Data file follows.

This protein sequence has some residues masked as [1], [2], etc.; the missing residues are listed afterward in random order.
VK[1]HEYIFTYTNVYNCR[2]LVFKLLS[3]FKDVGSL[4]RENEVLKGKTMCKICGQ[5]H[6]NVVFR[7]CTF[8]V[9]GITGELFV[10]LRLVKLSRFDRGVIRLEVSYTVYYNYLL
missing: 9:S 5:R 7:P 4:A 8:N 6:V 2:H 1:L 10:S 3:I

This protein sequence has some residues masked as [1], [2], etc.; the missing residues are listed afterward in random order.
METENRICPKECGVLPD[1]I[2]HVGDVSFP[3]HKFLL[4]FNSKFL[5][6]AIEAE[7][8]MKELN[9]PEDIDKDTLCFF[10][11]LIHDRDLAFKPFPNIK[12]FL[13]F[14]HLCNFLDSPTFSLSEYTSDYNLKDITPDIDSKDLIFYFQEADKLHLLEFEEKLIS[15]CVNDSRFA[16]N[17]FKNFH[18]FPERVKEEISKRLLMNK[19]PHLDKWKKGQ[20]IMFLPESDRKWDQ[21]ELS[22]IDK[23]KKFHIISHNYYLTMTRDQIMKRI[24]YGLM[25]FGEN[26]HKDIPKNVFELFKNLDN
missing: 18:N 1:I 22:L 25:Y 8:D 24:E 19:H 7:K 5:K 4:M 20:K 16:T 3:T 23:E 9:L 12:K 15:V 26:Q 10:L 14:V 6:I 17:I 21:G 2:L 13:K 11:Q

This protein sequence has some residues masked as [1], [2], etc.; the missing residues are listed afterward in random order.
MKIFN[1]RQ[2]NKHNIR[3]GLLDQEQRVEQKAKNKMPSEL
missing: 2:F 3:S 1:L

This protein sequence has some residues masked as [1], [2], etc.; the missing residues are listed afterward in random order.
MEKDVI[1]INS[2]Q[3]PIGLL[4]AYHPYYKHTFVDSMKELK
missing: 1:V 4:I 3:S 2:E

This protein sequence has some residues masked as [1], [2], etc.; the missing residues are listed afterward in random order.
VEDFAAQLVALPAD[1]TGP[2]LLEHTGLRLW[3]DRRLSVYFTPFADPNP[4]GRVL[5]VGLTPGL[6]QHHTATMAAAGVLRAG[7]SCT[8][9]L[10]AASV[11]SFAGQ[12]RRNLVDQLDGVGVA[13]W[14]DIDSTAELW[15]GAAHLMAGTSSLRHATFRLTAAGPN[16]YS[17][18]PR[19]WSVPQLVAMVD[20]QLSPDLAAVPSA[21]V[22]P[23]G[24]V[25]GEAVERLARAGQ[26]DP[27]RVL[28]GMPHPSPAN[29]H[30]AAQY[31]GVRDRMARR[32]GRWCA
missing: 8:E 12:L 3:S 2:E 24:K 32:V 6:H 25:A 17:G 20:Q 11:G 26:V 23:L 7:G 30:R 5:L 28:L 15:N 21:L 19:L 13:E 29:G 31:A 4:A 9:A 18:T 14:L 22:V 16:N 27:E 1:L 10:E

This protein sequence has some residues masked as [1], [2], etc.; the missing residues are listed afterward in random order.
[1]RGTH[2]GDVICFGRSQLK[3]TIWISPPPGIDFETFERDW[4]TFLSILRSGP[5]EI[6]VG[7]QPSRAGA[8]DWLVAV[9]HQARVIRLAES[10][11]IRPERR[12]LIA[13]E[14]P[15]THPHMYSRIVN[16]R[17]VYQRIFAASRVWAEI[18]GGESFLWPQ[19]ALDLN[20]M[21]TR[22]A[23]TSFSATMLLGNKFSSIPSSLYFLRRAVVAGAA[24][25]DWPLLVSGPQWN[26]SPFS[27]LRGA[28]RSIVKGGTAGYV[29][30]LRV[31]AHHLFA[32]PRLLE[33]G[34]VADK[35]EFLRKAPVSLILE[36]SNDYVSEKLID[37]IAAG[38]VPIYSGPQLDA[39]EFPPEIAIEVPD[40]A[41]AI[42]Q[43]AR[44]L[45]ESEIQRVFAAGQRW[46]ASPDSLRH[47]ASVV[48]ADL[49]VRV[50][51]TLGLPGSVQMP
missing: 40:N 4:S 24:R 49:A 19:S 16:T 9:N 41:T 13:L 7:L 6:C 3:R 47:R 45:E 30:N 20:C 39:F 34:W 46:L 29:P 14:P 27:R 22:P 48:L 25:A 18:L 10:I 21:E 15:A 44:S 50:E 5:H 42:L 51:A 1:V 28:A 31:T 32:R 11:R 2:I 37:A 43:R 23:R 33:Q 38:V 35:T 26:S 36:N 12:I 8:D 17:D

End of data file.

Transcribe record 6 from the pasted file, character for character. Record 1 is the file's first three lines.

This protein sequence has some residues masked as [1], [2], etc.; the missing residues are listed afterward in random order.
[1]RGTH[2]GDVICFGRSQLK[3]TIWISPPPGIDFETFERDW[4]TFLSILRSGP[5]EI[6]VG[7]QPSRAGA[8]DWLVAV[9]HQARVIRLAES[10][11]IRPERR[12]LIA[13]E[14]P[15]THPHMYSRIVN[16]R[17]VYQRIFAASRVWAEI[18]GGESFLWPQ[19]ALDLN[20]M[21]TR[22]A[23]TSFSATMLLGNKFSSIPSSLYFLRRAVVAGAA[24][25]DWPLLVSGPQWN[26]SPFS[27]LRGA[28]RSIVKGGTAGYV[29][30]LRV[31]AHHLFA[32]PRLLE[33]G[34]VADK[35]EFLRKAPVSLILE[36]SNDYVSEKLID[37]IAAG[38]VPIYSGPQLDA[39]EFPPEIAIEVPD[40]A[41]AI[42]Q[43]AR[44]L[45]ESEIQRVFAAGQRW[46]ASPDSLRH[47]ASVV[48]ADL[49]VRV[50][51]TLGLPGSVQMP
missing: 40:N 4:S 24:R 49:A 19:S 16:T 9:N 41:T 13:L 7:L 6:C 3:R 47:R 45:E 30:N 20:C 39:F 34:W 46:L 29:P 14:P 27:R 22:P 48:L 25:A 18:L 10:I 21:E 15:A 44:S 50:E 5:H 42:L 51:A 1:V 28:A 31:T 32:R 11:R 2:I 37:A 43:R 23:R 33:Q 38:V 35:T 26:S 36:N 12:I 8:D 17:D